17 Dec Wild Center unveils research for attracting millennial travelers
The Wild Center leadership knew it wasn’t reaching millennial travelers as well as it could, so they decided to look into how to fix that.
Millennials are currently aged 22 to 34, born between 1981 and 2000, and there are 80 million of them in the U.S. and 2.4 billion around the world, so they make up a significant portion of the Adirondacks’ potential visitor base.
Schireson Associates, a New York City-based consulting group who performed research with funding provided in part to The Wild Center through Empire State Development’s Market New York program, surveyed millennials from the Albany and New York City areas. They found more than half of the people surveyed from the Capitol District had visited the Adirondacks, but only about 5 percent of New York City-area millennials had visited.
Some of the major points highlighted in Tuesday’s presentation:
– Millennials are generally not willing to travel more than four hours, and many of them are used to traveling on a bus.
– The millennials surveyed were aware of the variety of outdoor recreation opportunities in the Adirondacks, but they weren’t aware of the variety of cultural opportunities here — museums, arts, breweries, dining experiences, and that sort of thing. That’s a challenge, because one of the big things they’re looking for when they travel is a well-rounded experience that includes opportunities to experience local culture.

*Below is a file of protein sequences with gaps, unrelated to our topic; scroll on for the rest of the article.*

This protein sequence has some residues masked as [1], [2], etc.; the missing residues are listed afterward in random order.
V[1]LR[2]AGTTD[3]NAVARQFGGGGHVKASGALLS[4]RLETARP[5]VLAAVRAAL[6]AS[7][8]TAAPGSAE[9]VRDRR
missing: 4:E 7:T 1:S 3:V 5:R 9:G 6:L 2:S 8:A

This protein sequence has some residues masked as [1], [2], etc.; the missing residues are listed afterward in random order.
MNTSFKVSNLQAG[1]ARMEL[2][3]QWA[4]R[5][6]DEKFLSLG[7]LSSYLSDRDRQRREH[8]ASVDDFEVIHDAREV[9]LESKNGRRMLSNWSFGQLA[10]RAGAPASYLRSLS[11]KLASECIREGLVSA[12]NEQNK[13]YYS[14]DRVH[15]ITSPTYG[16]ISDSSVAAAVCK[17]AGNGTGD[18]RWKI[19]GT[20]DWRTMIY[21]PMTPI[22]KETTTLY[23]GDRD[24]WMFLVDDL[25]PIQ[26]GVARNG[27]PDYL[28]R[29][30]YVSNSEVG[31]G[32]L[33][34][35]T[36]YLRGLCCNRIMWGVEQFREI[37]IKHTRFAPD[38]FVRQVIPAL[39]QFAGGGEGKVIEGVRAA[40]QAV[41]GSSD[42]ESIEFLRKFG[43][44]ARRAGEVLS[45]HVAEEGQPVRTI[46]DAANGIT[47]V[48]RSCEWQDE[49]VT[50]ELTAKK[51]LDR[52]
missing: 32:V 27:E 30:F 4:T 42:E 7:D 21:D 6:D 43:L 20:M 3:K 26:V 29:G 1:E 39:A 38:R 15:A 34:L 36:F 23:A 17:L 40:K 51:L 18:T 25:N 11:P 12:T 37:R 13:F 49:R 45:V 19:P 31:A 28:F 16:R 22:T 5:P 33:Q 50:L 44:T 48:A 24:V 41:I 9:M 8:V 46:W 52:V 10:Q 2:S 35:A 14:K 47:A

– They’re also interested in learning a new skill or hobby when they travel, and they’re interested in having experiences they can tell their friends about — in real life and on social media. They’re also looking for unique and authentic experiences rather than overly commercialized, touristy ones, which is something the Adirondacks are rife with.
– Many of them plan their visit while they are here on mobile devices. They don’t set up a schedule of what they will do and where they will eat before the trip; instead, they look up the options for attractions and restaurants while they are here. So while the stereotype is that millennials are just taking selfies whenever they’re on their phones, they actually are using them for planning and informational purposes, making cell service and wifi important for the area’s future growth.
– People often think of millennials as young people traveling with friends, but in fact the generation is now largely made up of young families. So making businesses family-friendly is important to these travelers.
Overall, the Adirondacks seem to have plenty of assets that would appeal to millennial travelers, but we need to make sure we’re telling our story in a way that attracts them and helps them convince others to visit.
There will be a few more opportunities to hear a presentation on the research. The Wild Center is also working with Trampoline, a design and marketing firm based in Glens Falls, to develop a tool kit for regional businesses to use to make it easier for businesses to use this information to help market themselves better. ROOST will help publicize both those efforts, so stay tuned!